Apple's iPhone is a technologically advanced smartphone capable of accessing the Internet and email and running a wide variety of applications, both Web-based and otherwise. Like with most other electronics, however, exposure to excess humidity or submersion in water can spell disaster for the iPhone, damage which may or may not be fixable.
If your iPhone gets wet -- for example, you leave it on a windowsill during a rainstorm or it falls into the toilet -- the first thing you must do is power it off, even if it seems to be functioning fine, as it may. Allowing electricity to flow through a wet iPhone further damages it circuits, lessening the chances it will be repairable. To turn off your iPhone, hold down the round "Home" button and the oval button on top of the device at the same time; then slide the bar that click "Slide Here to Power Off."
In some instances, it may be possible to salvage your iPhone simply by drying it out. Perhaps the simplest method of doing this is to place the device completely inside a bag of uncooked rice, which draws out all the moisture from it over several days. Another way to place the iPhone on a metal sheet or tray, then set the tray above a 40-watt light bulb. The slight heat from the bulb -- and the conducting power of the metal -- accelerate the iPhone's drying.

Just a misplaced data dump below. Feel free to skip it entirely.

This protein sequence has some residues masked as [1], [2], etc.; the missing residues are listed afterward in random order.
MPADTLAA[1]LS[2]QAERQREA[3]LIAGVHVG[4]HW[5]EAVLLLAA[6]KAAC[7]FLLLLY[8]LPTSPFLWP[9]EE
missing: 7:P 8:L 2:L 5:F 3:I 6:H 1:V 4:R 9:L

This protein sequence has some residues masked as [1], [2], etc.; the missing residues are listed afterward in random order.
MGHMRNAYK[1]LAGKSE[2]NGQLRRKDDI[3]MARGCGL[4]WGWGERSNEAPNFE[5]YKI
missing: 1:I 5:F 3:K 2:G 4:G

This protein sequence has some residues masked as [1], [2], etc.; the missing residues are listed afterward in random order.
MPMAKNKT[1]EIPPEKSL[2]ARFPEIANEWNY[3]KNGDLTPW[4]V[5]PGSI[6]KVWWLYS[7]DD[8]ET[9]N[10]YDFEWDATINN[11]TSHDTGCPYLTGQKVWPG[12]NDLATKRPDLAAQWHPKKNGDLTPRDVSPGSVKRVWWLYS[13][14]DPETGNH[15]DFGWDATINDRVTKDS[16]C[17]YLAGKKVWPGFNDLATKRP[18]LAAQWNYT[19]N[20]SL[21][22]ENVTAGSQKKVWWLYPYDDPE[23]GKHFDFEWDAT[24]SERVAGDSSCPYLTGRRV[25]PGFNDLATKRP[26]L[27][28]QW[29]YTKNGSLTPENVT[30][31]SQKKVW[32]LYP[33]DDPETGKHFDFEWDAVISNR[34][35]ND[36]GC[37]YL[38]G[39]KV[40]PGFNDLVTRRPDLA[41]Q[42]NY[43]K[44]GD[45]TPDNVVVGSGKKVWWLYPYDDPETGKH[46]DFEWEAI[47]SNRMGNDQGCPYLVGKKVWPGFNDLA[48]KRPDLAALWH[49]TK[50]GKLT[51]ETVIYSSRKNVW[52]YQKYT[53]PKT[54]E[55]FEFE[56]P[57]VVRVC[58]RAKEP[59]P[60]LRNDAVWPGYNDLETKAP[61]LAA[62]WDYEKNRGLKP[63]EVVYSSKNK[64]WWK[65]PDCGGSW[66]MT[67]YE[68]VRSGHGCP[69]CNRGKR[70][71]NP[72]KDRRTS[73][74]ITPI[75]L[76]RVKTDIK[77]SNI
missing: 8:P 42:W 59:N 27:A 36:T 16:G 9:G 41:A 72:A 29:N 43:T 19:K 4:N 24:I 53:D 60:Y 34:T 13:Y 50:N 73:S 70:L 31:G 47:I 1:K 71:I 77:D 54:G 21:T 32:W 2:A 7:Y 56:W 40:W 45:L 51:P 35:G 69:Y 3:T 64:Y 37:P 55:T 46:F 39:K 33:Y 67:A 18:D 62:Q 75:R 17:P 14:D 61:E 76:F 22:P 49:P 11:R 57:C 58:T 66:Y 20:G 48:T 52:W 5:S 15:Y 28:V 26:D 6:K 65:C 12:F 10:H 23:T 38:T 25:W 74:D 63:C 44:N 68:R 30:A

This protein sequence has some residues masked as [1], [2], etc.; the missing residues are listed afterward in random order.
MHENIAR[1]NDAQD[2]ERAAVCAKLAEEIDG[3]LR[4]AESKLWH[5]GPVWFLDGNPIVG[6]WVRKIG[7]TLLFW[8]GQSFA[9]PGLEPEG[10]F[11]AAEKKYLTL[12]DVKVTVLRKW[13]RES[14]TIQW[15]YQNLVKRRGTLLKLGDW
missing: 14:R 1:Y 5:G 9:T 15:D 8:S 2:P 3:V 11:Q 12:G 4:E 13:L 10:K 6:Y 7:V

Things to Avoid
Obviously, in order to test whether or not you drying has been successful, it's necessary to attempt powering the iPhone on -- or, if a lot of time has passed, charging. It's important to note, however, that if your device doesn't power on within the first five seconds of you applying power to it, you must remove the power source. Again, electricity flowing through a water-damaged device is harmful to its circuitry. If your own drying attempts fail, do not attempt to disassemble the device yourself.
Water damage to your iPhone is not covered by its limited warranty -- and the Apple representative to which you take your device, if you choose to have it repaired in-store, will know about the water damage, even if you don't tell him. The device is equipped with a water-damage sensor at the bottom of its headphone jack, which turns red or pink in the event of exposure. When seeking repair on a water-damaged iPhone, get quotes both from Apple and from third-party providers, as the latter may be cheaper.